However this leads us into another question: Why was Jesus in Canaanite territory? Simple, Jesus had just embarrassed a bunch of Pharisees and quickly deciding that discretion was the better part of valor he withdrew from Israel to regroup and plan his next mission. If you read Mark's narrative you'll see this was a covert withdrawal:
Jesus got up and went away from there to the region of Tyre. And when He had entered a house, He wanted no one to know of it; yet He could not escape notice. - Mark 7:24
As we read we find that there's no hiding for the Son of God, a Syrophoenician woman realized who He was and immediately she began begging him to heal her daughter. She was begging and crying and pleading but in Matthew 15:23 Jesus refused to even speak to her! What's up with that? She raised such a ruckus that Jesus' disciples begged him to toss her out and finally He speaks.
But He answered and said, "I was sent only to the lost sheep of the house of Israel." Matthew 15:24
However He wasn't talking to the woman, He was talking to his disciples, probably to remind them that He had a whole lot of work to do (save Israel) and not a lot of time to do it, but still He proceeded to question the woman. Jesus had a way of testing people, like when a ruler asked him "Good teacher, what shall I do to inherit eternal life?" And Jesus said to him, "Why do you call Me good? No one is good except God alone. (Luke 18:18-19) or better yet when Blind Bartimaeus begged Jesus to have mercy on him, Jesus didn't immediately spring to his aid, He actually made Bartimaeus come to Him to show how much faith He had. (Mark10:46-52). Like poor blind Bartimaeus, Jesus was going to test the faith of the Syrophoenician woman.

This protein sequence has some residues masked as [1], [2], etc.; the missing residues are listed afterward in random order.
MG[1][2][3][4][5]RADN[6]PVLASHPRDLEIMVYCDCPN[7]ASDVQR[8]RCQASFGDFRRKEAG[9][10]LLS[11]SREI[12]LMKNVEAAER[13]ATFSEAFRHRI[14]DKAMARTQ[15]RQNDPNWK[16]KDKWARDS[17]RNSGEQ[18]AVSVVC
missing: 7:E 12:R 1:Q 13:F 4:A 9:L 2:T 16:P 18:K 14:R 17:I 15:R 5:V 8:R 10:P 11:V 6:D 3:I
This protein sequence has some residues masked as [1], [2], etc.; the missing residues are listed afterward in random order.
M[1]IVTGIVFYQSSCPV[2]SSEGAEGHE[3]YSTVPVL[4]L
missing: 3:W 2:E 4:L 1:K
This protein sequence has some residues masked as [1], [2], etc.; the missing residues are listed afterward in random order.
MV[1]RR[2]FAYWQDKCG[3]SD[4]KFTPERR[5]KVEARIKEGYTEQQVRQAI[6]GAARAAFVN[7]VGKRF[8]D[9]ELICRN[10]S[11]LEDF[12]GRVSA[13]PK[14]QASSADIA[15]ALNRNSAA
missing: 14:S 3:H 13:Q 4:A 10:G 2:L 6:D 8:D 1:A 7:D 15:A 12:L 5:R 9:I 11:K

"It is not good to take the children's bread and throw it to the dogs." He said to her, and to me it looks like He threw her an insult too, but the original word means 'little dogs' so He wasn't trying to stab her in the heart with his response. But she promptly responded "Yes, Lord; but even the [little]dogs feed on the crumbs which fall from their masters' table." Don't you just know that His heart melted for that woman at that very moment. "O woman, your faith is great; it shall be done for you as you wish." He answered

How it must have hurt Him that the people He was sent to save kept turning their back on him, and here this poor weeping woman who by the standard of the time should have despised him because He was a Jew was pleading and begging him on her knees to show a little mercy to her demon possessed daughter. I'll bet He even smiled a little at her wonderful, marvelous answer "even the dogs feed on the crumbs that fall from their masters table".

So what happened here is that Jesus went into Gentile territory and tested a gentile woman who it turned out had greater faith than the people He was sent to save. The entire subtext is that He goes far afield and when begged for mercy His response is "You know that I'm the Jewish messiah, don't you?" and her unspoken response was "You're the son of God, who cares if you're Jewish?" and in this one little scene, which is so easily misunderstood, Jesus boldly proclaimed to his disciples and to the world that he's come for all of us.